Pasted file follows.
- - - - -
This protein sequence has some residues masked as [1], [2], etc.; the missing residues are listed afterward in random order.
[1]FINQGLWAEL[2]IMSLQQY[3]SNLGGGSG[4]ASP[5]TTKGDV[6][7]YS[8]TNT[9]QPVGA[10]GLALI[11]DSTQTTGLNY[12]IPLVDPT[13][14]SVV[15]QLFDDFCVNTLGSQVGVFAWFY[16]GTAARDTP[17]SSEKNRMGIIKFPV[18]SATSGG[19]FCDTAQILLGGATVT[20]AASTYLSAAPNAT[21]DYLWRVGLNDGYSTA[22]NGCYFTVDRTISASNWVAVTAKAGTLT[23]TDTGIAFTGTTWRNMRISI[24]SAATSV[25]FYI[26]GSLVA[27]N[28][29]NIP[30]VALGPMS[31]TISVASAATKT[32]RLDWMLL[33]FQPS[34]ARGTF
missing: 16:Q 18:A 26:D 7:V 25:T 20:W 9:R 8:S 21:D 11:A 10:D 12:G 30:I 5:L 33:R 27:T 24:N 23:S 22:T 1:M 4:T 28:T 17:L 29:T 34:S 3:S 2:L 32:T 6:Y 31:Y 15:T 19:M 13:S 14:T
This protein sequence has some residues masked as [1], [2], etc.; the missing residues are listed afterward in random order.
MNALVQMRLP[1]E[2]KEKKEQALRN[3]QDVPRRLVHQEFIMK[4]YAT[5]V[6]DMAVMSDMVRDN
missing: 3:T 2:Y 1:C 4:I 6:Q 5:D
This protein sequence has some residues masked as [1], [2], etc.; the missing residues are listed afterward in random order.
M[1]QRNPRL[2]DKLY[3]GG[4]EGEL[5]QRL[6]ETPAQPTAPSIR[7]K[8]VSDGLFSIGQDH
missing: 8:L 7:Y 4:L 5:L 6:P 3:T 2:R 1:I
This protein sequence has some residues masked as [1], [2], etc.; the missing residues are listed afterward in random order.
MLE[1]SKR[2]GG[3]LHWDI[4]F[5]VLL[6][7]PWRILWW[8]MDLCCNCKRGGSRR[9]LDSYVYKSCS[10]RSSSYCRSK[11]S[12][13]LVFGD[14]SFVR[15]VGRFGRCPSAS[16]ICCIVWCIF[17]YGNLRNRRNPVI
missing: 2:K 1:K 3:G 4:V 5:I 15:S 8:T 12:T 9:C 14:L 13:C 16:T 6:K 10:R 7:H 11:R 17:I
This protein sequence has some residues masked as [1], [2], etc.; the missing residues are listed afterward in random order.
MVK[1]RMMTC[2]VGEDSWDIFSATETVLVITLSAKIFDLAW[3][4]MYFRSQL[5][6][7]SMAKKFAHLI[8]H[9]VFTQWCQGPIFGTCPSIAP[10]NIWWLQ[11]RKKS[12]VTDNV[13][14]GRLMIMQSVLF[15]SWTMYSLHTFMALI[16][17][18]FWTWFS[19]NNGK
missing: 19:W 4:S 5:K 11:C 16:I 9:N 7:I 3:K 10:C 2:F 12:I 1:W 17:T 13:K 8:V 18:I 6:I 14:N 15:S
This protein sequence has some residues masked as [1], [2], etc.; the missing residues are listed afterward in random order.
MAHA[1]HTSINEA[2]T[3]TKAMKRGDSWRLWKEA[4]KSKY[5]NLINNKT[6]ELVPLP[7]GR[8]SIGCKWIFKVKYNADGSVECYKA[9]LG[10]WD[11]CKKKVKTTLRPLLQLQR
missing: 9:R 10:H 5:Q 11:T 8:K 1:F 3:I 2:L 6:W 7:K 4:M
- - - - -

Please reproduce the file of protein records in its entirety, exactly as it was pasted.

This protein sequence has some residues masked as [1], [2], etc.; the missing residues are listed afterward in random order.
[1]FINQGLWAEL[2]IMSLQQY[3]SNLGGGSG[4]ASP[5]TTKGDV[6][7]YS[8]TNT[9]QPVGA[10]GLALI[11]DSTQTTGLNY[12]IPLVDPT[13][14]SVV[15]QLFDDFCVNTLGSQVGVFAWFY[16]GTAARDTP[17]SSEKNRMGIIKFPV[18]SATSGG[19]FCDTAQILLGGATVT[20]AASTYLSAAPNAT[21]DYLWRVGLNDGYSTA[22]NGCYFTVDRTISASNWVAVTAKAGTLT[23]TDTGIAFTGTTWRNMRISI[24]SAATSV[25]FYI[26]GSLVA[27]N[28][29]NIP[30]VALGPMS[31]TISVASAATKT[32]RLDWMLL[33]FQPS[34]ARGTF
missing: 16:Q 18:A 26:D 7:V 25:T 20:W 9:R 8:S 21:D 11:A 10:D 12:G 30:I 5:L 33:R 27:T 24:N 23:S 22:T 1:M 4:T 28:T 17:L 29:T 34:S 3:S 2:L 32:T 6:Y 31:Y 15:T 19:M 13:S 14:T
This protein sequence has some residues masked as [1], [2], etc.; the missing residues are listed afterward in random order.
MNALVQMRLP[1]E[2]KEKKEQALRN[3]QDVPRRLVHQEFIMK[4]YAT[5]V[6]DMAVMSDMVRDN
missing: 3:T 2:Y 1:C 4:I 6:Q 5:D
This protein sequence has some residues masked as [1], [2], etc.; the missing residues are listed afterward in random order.
M[1]QRNPRL[2]DKLY[3]GG[4]EGEL[5]QRL[6]ETPAQPTAPSIR[7]K[8]VSDGLFSIGQDH
missing: 8:L 7:Y 4:L 5:L 6:P 3:T 2:R 1:I
This protein sequence has some residues masked as [1], [2], etc.; the missing residues are listed afterward in random order.
MLE[1]SKR[2]GG[3]LHWDI[4]F[5]VLL[6][7]PWRILWW[8]MDLCCNCKRGGSRR[9]LDSYVYKSCS[10]RSSSYCRSK[11]S[12][13]LVFGD[14]SFVR[15]VGRFGRCPSAS[16]ICCIVWCIF[17]YGNLRNRRNPVI
missing: 2:K 1:K 3:G 4:V 5:I 15:S 8:T 12:T 9:C 14:L 13:C 16:T 6:K 10:R 7:H 11:R 17:I
This protein sequence has some residues masked as [1], [2], etc.; the missing residues are listed afterward in random order.
MVK[1]RMMTC[2]VGEDSWDIFSATETVLVITLSAKIFDLAW[3][4]MYFRSQL[5][6][7]SMAKKFAHLI[8]H[9]VFTQWCQGPIFGTCPSIAP[10]NIWWLQ[11]RKKS[12]VTDNV[13][14]GRLMIMQSVLF[15]SWTMYSLHTFMALI[16][17][18]FWTWFS[19]NNGK
missing: 19:W 4:S 5:K 11:C 16:I 9:N 7:I 3:K 10:C 2:F 12:I 1:W 17:T 13:K 8:V 18:I 6:I 14:N 15:S
This protein sequence has some residues masked as [1], [2], etc.; the missing residues are listed afterward in random order.
MAHA[1]HTSINEA[2]T[3]TKAMKRGDSWRLWKEA[4]KSKY[5]NLINNKT[6]ELVPLP[7]GR[8]SIGCKWIFKVKYNADGSVECYKA[9]LG[10]WD[11]CKKKVKTTLRPLLQLQR
missing: 9:R 10:H 5:Q 11:T 8:K 1:F 3:I 2:L 6:W 7:K 4:M